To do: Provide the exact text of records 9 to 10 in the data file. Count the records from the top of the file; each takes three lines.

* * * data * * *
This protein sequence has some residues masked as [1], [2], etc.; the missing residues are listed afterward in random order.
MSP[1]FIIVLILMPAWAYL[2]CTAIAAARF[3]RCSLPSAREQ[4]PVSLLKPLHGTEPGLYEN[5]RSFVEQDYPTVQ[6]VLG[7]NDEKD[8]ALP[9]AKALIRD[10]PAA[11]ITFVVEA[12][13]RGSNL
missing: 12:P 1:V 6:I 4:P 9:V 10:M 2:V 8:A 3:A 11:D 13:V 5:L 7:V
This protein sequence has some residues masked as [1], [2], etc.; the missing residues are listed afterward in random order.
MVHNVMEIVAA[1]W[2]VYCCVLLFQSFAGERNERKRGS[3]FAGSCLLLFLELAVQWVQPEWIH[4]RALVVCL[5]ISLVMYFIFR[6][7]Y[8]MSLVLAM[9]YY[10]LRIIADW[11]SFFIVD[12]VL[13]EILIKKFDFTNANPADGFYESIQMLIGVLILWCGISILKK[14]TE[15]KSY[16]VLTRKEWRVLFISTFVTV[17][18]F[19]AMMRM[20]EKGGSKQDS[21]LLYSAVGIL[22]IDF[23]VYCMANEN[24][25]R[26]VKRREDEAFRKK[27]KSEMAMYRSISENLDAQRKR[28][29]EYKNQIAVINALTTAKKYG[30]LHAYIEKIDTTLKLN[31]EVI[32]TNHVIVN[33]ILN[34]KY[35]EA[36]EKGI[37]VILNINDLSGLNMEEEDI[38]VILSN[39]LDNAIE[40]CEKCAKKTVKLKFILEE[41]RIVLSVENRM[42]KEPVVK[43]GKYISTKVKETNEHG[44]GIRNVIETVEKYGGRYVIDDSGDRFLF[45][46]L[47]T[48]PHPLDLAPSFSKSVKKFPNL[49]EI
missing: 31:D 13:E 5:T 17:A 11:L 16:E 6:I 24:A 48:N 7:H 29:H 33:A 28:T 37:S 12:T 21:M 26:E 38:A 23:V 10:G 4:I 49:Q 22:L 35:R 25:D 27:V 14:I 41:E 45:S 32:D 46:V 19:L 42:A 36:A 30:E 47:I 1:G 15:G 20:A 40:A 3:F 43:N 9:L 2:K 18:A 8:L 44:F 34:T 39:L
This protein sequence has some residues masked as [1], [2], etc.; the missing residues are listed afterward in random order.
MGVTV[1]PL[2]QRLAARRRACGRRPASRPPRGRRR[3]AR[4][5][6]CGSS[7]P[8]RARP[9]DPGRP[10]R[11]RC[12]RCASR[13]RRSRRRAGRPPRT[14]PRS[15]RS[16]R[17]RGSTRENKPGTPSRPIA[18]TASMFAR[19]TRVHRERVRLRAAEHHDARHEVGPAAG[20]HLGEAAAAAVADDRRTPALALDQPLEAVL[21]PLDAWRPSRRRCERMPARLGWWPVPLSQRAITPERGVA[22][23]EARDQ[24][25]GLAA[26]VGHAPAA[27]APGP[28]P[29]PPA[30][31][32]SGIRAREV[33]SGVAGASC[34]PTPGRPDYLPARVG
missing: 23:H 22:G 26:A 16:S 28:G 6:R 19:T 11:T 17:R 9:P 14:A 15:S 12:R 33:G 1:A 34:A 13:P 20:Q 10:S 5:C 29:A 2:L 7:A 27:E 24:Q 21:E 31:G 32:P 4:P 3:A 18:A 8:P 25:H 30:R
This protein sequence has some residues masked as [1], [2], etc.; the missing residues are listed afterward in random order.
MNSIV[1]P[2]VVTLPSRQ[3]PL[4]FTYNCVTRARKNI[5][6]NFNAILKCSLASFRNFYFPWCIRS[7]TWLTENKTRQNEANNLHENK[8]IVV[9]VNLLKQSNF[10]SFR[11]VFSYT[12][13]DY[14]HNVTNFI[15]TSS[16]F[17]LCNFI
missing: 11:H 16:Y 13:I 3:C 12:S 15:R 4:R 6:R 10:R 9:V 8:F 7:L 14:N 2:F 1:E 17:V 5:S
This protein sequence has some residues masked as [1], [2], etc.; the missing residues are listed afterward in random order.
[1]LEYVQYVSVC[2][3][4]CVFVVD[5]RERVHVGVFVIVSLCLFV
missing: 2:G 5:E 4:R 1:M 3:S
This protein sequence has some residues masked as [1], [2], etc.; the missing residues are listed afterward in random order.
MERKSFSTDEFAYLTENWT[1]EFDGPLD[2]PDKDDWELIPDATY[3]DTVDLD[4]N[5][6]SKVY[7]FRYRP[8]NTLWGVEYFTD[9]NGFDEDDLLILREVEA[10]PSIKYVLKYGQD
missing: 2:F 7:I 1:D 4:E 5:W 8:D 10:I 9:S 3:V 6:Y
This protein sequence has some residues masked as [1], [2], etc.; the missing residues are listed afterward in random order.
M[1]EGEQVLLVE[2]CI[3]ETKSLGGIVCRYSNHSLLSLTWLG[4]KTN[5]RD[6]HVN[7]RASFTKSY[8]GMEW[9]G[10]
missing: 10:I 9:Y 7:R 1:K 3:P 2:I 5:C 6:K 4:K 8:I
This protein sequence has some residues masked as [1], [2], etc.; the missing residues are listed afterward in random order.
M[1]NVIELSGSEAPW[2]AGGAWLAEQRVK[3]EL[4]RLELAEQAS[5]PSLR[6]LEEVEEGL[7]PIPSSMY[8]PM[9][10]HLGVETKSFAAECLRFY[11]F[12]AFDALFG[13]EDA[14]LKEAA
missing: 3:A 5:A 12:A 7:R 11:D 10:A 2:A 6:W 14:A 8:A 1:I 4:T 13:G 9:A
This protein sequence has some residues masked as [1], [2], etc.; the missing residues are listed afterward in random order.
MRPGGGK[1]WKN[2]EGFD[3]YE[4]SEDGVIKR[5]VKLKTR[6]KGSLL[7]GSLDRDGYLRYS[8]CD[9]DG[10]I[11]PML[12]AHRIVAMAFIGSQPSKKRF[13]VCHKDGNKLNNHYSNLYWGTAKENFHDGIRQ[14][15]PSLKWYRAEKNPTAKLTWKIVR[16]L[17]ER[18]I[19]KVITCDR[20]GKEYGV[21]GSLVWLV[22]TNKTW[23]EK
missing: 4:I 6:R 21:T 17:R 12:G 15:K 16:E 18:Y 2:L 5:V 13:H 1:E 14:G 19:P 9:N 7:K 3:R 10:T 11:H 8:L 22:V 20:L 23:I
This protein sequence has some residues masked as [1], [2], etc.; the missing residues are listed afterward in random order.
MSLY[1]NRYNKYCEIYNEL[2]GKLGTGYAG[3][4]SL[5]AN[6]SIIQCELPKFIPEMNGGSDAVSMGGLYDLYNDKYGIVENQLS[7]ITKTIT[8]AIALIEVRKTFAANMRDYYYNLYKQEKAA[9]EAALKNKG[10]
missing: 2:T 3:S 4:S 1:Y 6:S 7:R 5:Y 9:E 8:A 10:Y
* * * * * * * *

This protein sequence has some residues masked as [1], [2], etc.; the missing residues are listed afterward in random order.
MRPGGGK[1]WKN[2]EGFD[3]YE[4]SEDGVIKR[5]VKLKTR[6]KGSLL[7]GSLDRDGYLRYS[8]CD[9]DG[10]I[11]PML[12]AHRIVAMAFIGSQPSKKRF[13]VCHKDGNKLNNHYSNLYWGTAKENFHDGIRQ[14][15]PSLKWYRAEKNPTAKLTWKIVR[16]L[17]ER[18]I[19]KVITCDR[20]GKEYGV[21]GSLVWLV[22]TNKTW[23]EK
missing: 4:I 6:R 21:T 17:R 12:G 15:K 16:E 18:Y 2:L 5:V 13:H 1:E 14:G 19:P 9:N 7:K 3:R 10:T 11:H 8:L 22:V 20:L 23:I
This protein sequence has some residues masked as [1], [2], etc.; the missing residues are listed afterward in random order.
MSLY[1]NRYNKYCEIYNEL[2]GKLGTGYAG[3][4]SL[5]AN[6]SIIQCELPKFIPEMNGGSDAVSMGGLYDLYNDKYGIVENQLS[7]ITKTIT[8]AIALIEVRKTFAANMRDYYYNLYKQEKAA[9]EAALKNKG[10]
missing: 2:T 3:S 4:S 1:Y 6:S 7:R 5:Y 9:E 8:A 10:Y